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Gen Tumukunde bail: Judiciary hits back at Gen Muntu  

By Umaru Kashaka

Added 17th April 2020 06:07 PM

The former army commander argued that the requirement that one gets officers of his or her rank or higher to stand as surety for him or her is only applicable when one is a serving officer and in the army.

Gen Tumukunde bail: Judiciary hits back at Gen Muntu  

Lt Gen (rtd) Henry Tumukunde. Photo/File

The former army commander argued that the requirement that one gets officers of his or her rank or higher to stand as surety for him or her is only applicable when one is a serving officer and in the army.

POLITICS | JUDICIARY

KAMPALA - Judiciary has hit back at Maj Gen (rtd) Mugisha Muntu who has attacked the High Court in Kampala for declining to grant bail to his former comrade-in-arms, Lt Gen (rtd) Henry Tumukunde.

Tumukunde, who is aspiring to be President, was on Tuesday further remanded to Luzira prison on charges of treason and unlawful possession of firearms and ammunition.

This was after justice Wilson Kwesiga, the head of the Criminal Division of the High Court, ruled that his sureties he had presented to the court were not substantial as they did not include at least two military officers at his rank or higher.

"In the instant case, the applicant (Tumukunde) is a military general though retired. He is a man of substantial influence and he would have furnished the court with sureties who would compel him to return for trial," Kwesiga said at Buganda Road Chief Magistrates Court, which was fitted with video conferencing gadgets.

"I am not able to approve the sureties presented. At least, there should have been two military officers at his rank or even at a higher rank with a letter of introduction from the Chief of Defense Forces (CDF)," he ruled.

Kwesiga's ruling angered Gen Muntu, the national coordinator of the Alliance for National Transformation party, who was one of the four people to stand surety for him.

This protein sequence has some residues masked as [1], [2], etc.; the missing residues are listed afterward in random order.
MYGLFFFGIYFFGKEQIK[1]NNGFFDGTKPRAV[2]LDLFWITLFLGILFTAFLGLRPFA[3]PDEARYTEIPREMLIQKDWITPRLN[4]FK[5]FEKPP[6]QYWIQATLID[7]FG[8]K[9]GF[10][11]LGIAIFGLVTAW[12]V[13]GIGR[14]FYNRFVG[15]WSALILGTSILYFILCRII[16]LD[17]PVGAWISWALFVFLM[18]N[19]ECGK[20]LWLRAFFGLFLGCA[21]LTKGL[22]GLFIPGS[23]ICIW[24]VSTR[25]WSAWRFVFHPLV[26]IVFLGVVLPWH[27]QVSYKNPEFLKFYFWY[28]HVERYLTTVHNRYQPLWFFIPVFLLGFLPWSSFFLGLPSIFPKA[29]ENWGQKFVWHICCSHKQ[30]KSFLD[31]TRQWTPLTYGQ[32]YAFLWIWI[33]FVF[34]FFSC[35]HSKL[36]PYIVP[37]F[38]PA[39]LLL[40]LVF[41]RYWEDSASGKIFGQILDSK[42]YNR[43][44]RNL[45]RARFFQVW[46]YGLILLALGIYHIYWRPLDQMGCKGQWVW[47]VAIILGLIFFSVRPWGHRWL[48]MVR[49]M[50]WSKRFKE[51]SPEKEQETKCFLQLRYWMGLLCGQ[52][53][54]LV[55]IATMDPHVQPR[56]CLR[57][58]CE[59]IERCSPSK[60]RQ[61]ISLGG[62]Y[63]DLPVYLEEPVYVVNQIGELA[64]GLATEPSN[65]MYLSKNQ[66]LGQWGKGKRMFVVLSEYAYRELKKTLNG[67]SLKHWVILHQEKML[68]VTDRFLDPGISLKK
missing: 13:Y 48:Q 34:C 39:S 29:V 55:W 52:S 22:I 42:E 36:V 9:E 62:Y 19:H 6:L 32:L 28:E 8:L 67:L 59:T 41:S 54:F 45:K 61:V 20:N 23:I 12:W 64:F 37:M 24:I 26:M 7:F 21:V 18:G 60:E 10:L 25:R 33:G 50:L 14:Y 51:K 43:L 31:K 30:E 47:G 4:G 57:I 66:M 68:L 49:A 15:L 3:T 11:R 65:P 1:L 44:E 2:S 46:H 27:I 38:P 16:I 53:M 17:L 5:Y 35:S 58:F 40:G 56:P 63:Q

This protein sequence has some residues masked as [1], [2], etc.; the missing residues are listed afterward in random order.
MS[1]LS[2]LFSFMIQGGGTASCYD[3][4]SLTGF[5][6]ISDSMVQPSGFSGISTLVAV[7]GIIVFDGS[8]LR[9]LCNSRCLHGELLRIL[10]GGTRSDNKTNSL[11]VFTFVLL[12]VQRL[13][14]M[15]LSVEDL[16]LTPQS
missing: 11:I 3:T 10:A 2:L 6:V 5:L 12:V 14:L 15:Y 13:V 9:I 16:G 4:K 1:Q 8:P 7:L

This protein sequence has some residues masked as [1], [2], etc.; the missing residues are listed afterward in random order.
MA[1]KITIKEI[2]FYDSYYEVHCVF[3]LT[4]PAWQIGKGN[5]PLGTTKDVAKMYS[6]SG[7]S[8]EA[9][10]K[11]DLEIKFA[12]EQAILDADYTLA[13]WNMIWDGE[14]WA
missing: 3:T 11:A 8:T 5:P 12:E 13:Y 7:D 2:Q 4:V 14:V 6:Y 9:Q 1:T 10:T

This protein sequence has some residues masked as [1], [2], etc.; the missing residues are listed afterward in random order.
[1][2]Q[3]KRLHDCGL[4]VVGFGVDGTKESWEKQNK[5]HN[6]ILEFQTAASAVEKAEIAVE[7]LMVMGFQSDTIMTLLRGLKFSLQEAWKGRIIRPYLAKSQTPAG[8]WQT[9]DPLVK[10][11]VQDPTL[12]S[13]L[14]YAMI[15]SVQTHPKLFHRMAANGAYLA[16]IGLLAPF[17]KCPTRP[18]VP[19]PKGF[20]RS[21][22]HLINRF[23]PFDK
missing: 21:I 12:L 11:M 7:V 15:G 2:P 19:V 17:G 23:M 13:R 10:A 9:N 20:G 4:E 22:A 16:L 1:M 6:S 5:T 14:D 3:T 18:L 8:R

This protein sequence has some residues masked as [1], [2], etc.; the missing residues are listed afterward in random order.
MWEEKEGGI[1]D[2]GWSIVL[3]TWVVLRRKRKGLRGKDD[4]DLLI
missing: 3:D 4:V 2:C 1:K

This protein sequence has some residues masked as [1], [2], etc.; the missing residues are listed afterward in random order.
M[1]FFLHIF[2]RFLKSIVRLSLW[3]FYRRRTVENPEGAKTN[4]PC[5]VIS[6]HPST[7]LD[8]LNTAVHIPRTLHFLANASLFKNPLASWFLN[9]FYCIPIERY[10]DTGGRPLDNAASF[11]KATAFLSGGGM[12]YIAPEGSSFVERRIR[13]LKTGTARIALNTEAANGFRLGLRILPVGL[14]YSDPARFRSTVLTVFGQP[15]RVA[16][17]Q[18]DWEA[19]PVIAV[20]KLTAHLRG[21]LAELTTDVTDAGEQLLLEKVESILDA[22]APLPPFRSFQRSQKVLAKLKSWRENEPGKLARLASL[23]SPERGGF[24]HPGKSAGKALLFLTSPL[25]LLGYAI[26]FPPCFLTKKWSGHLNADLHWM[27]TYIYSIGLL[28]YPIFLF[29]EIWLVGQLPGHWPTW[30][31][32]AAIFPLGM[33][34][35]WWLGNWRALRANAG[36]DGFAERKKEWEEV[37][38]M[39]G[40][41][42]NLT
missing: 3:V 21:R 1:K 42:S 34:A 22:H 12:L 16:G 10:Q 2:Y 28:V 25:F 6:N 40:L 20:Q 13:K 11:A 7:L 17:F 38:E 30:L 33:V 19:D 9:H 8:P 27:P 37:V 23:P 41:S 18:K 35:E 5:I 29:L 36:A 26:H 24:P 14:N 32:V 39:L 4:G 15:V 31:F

Others included Tumukunde's wife Stella, his brother Hannigton Karuhanga and Forum for Democratic Change vice chairperson for Eastern Uganda Salaamu Musumba.  

"This week's bail hearing for Gen Tumukunde resulted in a ruling which I believe sets a very dangerous precedent for those that serve in the army (retired or not)," Muntu wrote on his @mugishamuntu twitter handle.

The former army commander argued that the requirement that one gets officers of his or her rank or higher to stand as surety for him or her is only applicable when one is a serving officer and in the army.

"Even in the army, this is not a legal requirement, but an established practice based on the logic that an officer of a lower rank (standing surety) would not be able to compel an officer senior to him or her to adhere to court summons," Muntu opined.

"It is therefore only useful as a practice within a military setting. It has no standing in civilian courts, more so in regard to retired military officers," he argued.

Muntu contended that the judiciary should feel ashamed that it has been dragged into such political schemes from which it is expected to be immune.

"I hope and pray that the judiciary corrects this absurd precedent before it becomes a permanent stain on an institution whose very legitimacy is dependent on the idea that justice must not only be done but be seen to be done," he prayed.

He noted that while it might be targeted towards Tumukunde, who has been in jail for close to a month, it affects all of them.

"It not only reflects an incredulously pettiness with which a serious legal right to bail is being handled but it is also meanspirited," he wrote.

Judiciary responds

However, the judiciary's senior communications officer Solomon Muyita told New Vision on Friday that Muntu was not fair to attack the institution.

"The decision he is talking about is not a decision of the institution—it is court. We have 250 courts in this country and every judicial officer has independence in the decisions they make but there are avenues if someone is unhappy with the decision of a judicial officer to appeal to the higher court," Muyita said.

He said that any decision can be appealed unless that decision is from a Supreme Court.

"So different judgments from the court will either make some people happy and some unhappy. The judge who made that decision also gave reasons why he made that decision, so any party which is dissatisfied with a decision of a judge or a magistrate I think the prudent thing is to go and appeal that decision in a higher court and then wait for the decision of the higher court," he said.

He added: "So writing opinions or statements about court decisions does not change it. The only way to change a decision from what you don't want to what you want is to file an appeal."

Early last month, Tumukunde, the former spy chief, got the nod from the Electoral Commission to carry out countrywide consultations ahead of 2021 general elections.

If he succeeds in contesting, he will be the most senior Uganda Peoples Defence Forces officer to challenge President Yoweri Museveni in the general elections.

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